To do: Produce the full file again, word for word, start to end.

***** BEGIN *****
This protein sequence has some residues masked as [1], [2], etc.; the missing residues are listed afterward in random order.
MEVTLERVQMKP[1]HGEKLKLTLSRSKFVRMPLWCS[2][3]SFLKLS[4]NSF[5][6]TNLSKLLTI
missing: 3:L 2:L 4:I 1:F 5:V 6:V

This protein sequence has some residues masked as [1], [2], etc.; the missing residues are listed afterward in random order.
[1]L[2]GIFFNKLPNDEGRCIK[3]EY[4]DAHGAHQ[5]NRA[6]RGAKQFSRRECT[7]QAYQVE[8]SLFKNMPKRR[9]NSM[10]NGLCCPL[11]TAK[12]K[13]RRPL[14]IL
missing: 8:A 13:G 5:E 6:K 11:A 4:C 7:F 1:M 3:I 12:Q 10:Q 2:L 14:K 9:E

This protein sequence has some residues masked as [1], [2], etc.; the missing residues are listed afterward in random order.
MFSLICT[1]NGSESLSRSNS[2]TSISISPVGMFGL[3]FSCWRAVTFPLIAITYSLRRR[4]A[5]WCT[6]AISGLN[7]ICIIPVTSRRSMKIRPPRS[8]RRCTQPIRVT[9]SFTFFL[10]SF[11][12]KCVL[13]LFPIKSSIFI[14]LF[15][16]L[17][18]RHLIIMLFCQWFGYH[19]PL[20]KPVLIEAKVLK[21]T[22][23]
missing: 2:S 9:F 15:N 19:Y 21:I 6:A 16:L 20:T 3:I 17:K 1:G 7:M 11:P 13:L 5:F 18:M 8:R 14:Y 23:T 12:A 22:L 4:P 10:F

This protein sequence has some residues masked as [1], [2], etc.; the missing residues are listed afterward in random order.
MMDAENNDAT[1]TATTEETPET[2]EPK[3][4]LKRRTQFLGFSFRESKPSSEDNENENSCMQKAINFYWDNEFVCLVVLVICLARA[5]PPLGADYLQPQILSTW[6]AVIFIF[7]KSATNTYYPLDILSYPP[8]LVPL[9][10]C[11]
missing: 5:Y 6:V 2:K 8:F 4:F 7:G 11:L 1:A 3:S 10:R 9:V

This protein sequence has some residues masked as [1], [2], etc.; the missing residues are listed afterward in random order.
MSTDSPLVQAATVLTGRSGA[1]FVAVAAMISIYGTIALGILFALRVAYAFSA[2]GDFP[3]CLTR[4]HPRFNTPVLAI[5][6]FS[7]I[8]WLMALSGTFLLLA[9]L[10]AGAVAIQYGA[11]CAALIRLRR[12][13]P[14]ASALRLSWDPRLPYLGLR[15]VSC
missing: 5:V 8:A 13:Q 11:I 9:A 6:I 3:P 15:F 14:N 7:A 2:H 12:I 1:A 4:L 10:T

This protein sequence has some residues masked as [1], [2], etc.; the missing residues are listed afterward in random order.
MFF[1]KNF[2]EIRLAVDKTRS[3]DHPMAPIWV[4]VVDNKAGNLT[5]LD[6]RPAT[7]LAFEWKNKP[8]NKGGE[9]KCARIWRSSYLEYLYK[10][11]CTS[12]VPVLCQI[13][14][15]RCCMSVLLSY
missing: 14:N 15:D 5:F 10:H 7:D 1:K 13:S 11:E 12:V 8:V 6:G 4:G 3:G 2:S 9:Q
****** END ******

This protein sequence has some residues masked as [1], [2], etc.; the missing residues are listed afterward in random order.
MEVTLERVQMKP[1]HGEKLKLTLSRSKFVRMPLWCS[2][3]SFLKLS[4]NSF[5][6]TNLSKLLTI
missing: 3:L 2:L 4:I 1:F 5:V 6:V

This protein sequence has some residues masked as [1], [2], etc.; the missing residues are listed afterward in random order.
[1]L[2]GIFFNKLPNDEGRCIK[3]EY[4]DAHGAHQ[5]NRA[6]RGAKQFSRRECT[7]QAYQVE[8]SLFKNMPKRR[9]NSM[10]NGLCCPL[11]TAK[12]K[13]RRPL[14]IL
missing: 8:A 13:G 5:E 6:K 11:A 4:C 7:F 1:M 3:I 12:Q 10:Q 2:L 14:K 9:E

This protein sequence has some residues masked as [1], [2], etc.; the missing residues are listed afterward in random order.
MFSLICT[1]NGSESLSRSNS[2]TSISISPVGMFGL[3]FSCWRAVTFPLIAITYSLRRR[4]A[5]WCT[6]AISGLN[7]ICIIPVTSRRSMKIRPPRS[8]RRCTQPIRVT[9]SFTFFL[10]SF[11][12]KCVL[13]LFPIKSSIFI[14]LF[15][16]L[17][18]RHLIIMLFCQWFGYH[19]PL[20]KPVLIEAKVLK[21]T[22][23]
missing: 2:S 9:F 15:N 19:Y 21:I 6:A 16:L 20:T 3:I 17:K 1:G 7:M 11:P 13:L 5:F 18:M 8:R 14:Y 23:T 12:A 22:L 4:P 10:F

This protein sequence has some residues masked as [1], [2], etc.; the missing residues are listed afterward in random order.
MMDAENNDAT[1]TATTEETPET[2]EPK[3][4]LKRRTQFLGFSFRESKPSSEDNENENSCMQKAINFYWDNEFVCLVVLVICLARA[5]PPLGADYLQPQILSTW[6]AVIFIF[7]KSATNTYYPLDILSYPP[8]LVPL[9][10]C[11]
missing: 5:Y 6:V 2:K 8:F 4:F 7:G 11:L 1:A 3:S 10:R 9:V

This protein sequence has some residues masked as [1], [2], etc.; the missing residues are listed afterward in random order.
MSTDSPLVQAATVLTGRSGA[1]FVAVAAMISIYGTIALGILFALRVAYAFSA[2]GDFP[3]CLTR[4]HPRFNTPVLAI[5][6]FS[7]I[8]WLMALSGTFLLLA[9]L[10]AGAVAIQYGA[11]CAALIRLRR[12][13]P[14]ASALRLSWDPRLPYLGLR[15]VSC
missing: 5:V 8:A 13:Q 11:I 9:A 6:I 3:P 15:F 14:N 7:A 2:H 12:I 1:A 4:L 10:T

This protein sequence has some residues masked as [1], [2], etc.; the missing residues are listed afterward in random order.
MFF[1]KNF[2]EIRLAVDKTRS[3]DHPMAPIWV[4]VVDNKAGNLT[5]LD[6]RPAT[7]LAFEWKNKP[8]NKGGE[9]KCARIWRSSYLEYLYK[10][11]CTS[12]VPVLCQI[13][14][15]RCCMSVLLSY
missing: 14:N 15:D 5:F 10:H 7:D 1:K 13:S 11:E 12:V 8:V 6:G 4:G 3:G 2:S 9:Q